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It is sometimes described as a pacemaker for the brain. Yet deep
brain stimulation (DBS) is not yet ready for widespread use. Unlike
cardiac pacemakers, DBS does not have an established track record
of success or clear guidelines for its use.
The research on DBS is at a much earlier stage — known in the
research literature as “proof of principle.” Although small
preliminary studies suggest that DBS appears safe and may be
effective for some patients, questions remain about its
applicability and long-term effects.
In DBS, a surgeon implants electrodes in the brain and connects
them to a small electrical generator in the chest. DBS uses
electricity to modulate the transmission of brain signals in
particular areas of the brain, although exactly how it does so
Most psychiatric research on DBS has focused on its use in patients
with treatment-resistant major depression or obsessive-compulsive
disorder (OCD). And although the early results are promising, they
are based on findings from only a small number of patients.
Published results are available for 46 patients with depression.
About 100 patients with OCD have undergone DBS, but only some of
the results have been published.
But the early state of the science hasn’t stopped patients from
wondering whether DBS is a reasonable treatment option, especially
when other approaches haven’t provided sufficient symptom relief.
Recognizing this, the National Institutes of Health and the Dana
Foundation convened an international group of experts, who
published a detailed set of recommendations for when DBS should be
considered and what challenges remain. In addition, some of the
leading researchers in the field have published their own advice in
Cognitive behavioral therapy may be an effective treatment option
for people with seasonal affective disorder who do not respond to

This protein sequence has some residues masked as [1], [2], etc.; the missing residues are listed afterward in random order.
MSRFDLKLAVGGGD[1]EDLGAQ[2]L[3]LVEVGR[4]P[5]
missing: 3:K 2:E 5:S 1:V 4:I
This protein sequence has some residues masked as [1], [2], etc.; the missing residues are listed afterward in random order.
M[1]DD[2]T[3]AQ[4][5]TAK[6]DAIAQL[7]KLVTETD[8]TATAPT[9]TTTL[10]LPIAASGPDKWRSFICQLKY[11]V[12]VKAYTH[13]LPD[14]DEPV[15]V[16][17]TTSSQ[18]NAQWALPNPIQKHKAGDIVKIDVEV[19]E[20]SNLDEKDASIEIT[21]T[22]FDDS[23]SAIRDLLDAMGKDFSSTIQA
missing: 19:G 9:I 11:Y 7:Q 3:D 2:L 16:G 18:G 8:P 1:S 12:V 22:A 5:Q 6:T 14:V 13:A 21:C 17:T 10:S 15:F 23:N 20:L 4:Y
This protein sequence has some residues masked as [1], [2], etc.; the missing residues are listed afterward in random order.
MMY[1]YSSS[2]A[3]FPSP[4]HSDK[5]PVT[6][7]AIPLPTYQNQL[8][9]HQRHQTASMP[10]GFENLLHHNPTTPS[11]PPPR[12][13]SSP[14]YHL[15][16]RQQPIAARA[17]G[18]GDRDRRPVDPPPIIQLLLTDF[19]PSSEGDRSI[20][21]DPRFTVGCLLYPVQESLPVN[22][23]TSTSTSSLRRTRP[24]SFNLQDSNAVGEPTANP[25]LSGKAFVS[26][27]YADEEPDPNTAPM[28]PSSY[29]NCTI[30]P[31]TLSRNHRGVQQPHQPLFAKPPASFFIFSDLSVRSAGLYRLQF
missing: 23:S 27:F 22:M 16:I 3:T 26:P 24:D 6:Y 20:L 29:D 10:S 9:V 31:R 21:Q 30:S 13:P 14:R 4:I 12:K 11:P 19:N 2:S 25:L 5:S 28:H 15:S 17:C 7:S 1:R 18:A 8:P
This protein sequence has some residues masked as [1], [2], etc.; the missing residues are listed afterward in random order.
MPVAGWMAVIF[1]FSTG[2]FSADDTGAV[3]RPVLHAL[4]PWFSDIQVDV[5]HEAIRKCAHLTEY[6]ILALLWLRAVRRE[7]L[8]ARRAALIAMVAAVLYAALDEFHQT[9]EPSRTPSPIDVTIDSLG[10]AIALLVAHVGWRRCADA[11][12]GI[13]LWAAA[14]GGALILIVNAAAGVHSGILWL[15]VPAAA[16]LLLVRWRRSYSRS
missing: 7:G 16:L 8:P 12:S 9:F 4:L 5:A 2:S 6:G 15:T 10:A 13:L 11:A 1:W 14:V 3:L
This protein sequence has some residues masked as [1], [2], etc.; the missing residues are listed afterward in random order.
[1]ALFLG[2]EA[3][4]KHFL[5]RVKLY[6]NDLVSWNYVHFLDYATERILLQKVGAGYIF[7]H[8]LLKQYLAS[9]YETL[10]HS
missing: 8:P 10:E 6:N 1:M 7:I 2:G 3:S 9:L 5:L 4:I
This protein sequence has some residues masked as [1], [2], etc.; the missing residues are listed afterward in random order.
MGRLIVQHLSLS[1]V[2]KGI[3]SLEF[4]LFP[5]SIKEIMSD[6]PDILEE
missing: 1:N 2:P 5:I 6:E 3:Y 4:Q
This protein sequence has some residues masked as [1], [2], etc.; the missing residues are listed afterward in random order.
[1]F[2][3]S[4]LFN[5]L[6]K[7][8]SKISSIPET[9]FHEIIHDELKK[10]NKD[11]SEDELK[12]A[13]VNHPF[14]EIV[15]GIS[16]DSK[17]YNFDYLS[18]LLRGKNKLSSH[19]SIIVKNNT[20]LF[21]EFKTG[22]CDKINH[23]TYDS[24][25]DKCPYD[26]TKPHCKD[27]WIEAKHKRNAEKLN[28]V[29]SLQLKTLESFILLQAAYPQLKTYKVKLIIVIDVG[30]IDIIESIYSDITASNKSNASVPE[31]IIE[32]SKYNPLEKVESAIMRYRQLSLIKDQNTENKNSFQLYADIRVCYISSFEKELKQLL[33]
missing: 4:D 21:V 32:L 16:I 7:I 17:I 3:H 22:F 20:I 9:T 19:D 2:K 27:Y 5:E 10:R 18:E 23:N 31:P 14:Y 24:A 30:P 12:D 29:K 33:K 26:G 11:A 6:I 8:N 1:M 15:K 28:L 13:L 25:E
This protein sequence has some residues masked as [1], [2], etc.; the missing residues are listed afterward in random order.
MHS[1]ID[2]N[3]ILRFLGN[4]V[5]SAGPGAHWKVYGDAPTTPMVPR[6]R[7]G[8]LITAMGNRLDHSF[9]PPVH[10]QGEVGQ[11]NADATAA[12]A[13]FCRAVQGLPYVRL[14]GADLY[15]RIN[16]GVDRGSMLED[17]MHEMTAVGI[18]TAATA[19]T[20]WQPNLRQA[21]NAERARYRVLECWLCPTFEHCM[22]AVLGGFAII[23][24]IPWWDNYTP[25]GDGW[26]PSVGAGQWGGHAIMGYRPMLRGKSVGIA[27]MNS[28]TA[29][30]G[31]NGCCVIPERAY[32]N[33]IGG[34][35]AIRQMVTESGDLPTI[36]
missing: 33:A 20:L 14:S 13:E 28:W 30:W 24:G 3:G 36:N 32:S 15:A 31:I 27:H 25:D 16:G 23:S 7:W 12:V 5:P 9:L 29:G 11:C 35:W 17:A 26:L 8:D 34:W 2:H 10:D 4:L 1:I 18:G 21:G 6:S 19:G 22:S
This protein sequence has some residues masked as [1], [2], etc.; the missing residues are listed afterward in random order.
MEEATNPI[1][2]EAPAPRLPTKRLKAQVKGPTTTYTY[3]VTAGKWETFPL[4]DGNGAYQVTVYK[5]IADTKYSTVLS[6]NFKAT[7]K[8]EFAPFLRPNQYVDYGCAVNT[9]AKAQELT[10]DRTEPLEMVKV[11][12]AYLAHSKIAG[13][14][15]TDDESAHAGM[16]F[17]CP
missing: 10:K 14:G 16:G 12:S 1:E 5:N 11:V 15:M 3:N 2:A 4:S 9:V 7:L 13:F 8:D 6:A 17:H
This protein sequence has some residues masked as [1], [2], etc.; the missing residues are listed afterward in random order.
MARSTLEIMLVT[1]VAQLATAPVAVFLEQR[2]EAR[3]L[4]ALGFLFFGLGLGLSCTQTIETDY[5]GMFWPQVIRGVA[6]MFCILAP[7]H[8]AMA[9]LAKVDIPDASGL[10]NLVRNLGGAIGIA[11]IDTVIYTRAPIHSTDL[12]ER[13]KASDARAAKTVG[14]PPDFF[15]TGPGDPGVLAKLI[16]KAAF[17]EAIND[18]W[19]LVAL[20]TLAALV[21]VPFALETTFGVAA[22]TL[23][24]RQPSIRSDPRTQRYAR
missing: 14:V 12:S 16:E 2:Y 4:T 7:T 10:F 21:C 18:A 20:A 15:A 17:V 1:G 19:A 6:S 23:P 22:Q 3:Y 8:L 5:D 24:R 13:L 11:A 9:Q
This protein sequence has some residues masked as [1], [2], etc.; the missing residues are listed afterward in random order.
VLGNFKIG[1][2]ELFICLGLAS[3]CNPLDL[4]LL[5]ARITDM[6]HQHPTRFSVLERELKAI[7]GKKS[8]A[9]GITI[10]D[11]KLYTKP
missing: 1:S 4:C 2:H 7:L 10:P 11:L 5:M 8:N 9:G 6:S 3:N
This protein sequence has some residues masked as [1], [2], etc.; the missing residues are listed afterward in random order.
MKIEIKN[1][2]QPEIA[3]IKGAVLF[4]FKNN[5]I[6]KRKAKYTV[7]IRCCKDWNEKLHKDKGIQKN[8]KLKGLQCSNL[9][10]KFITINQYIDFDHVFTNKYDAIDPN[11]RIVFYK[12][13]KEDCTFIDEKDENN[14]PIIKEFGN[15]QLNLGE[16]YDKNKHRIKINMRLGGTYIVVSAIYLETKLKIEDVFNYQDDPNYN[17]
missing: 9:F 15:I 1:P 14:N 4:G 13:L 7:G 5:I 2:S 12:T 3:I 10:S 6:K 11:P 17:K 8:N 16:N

A smoking-cessation study found that the combination of a
nicotine patch and a nicotine lozenge achieved the best results.
Mental health problems affect many employees — a fact that is
usually overlooked because these disorders tend to be hidden at
work. Researchers analyzing results from the U.S. National
Comorbidity Survey, a nationally representative study of Americans
ages 15 to 54, reported that 18% of those who were employed said
they experienced symptoms of a mental health disorder in the
But the stigma attached to having a psychiatric disorder is such
that employees may be reluctant to seek treatment — especially in
the current economic climate — out of fear that they might
jeopardize their jobs. At the same time, managers may want to help
but aren’t sure how to do so. And clinicians may find themselves in
unfamiliar territory, simultaneously trying to treat a patient
while providing advice about dealing with the illness at work.
As a result, mental health disorders often go unrecognized and
untreated — not only damaging an individual’s health and career,
but also reducing productivity at work. Adequate treatment, on the
other hand, can alleviate symptoms for the employee and improve job
performance. But accomplishing these aims requires a shift in
attitudes about the nature of mental disorders and the recognition
that such a worthwhile achievement takes effort and time.
What is the difference between the "unconscious" and the
Bewernick BH, et al. "Nucleus Accumbens Deep Brain Stimulation
Decreases Ratings of Depression and Anxiety in
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Disorder: Worldwide Experience," Molecular Psychiatry
(May 20, 2008): Electronic publication ahead of print.
Greenberg BD, et al. "Invasive Circuitry-Based Neurotherapeutics:
Stereotactic Ablation and Deep Brain Stimulation for OCD,"
Neuropsychopharmacology (Sept. 16, 2009): Electronic
publication ahead of print.
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For more information:
Anxiety Disorders Association of
Children and Adults with Attention Deficit/Hyperactivity
As people age, they tend to suffer from vitamin deficiencies. The
elderly are commonly deficient in vitamin B12, for example, because they produce
less stomach acid than younger people, and therefore are not as
able to metabolize this vitamin from food sources. Age-related
changes also make older adults less efficient at producing vitamin
D following sun exposure.
Certain vitamin deficiencies can impair brain functioning. Probably
the best known example is vitamin B12 deficiency, which can mimic
symptoms of Alzheimer’s disease and other types of dementia by
causing disorientation and confusion. People can prevent or treat a
vitamin B12 deficiency
by taking supplements or eating fortified foods — which do not
require stomach acid for absorption.
Evidence is growing that other sorts of vitamin deficiencies are
also associated with cognitive decline or dementia. This has
prompted researchers to investigate whether, as in the case of a
vitamin B12 deficiency, providing
supplements might either prevent deterioration or treat symptoms
once they appear. Here’s a quick review of three vitamin therapies
most often investigated.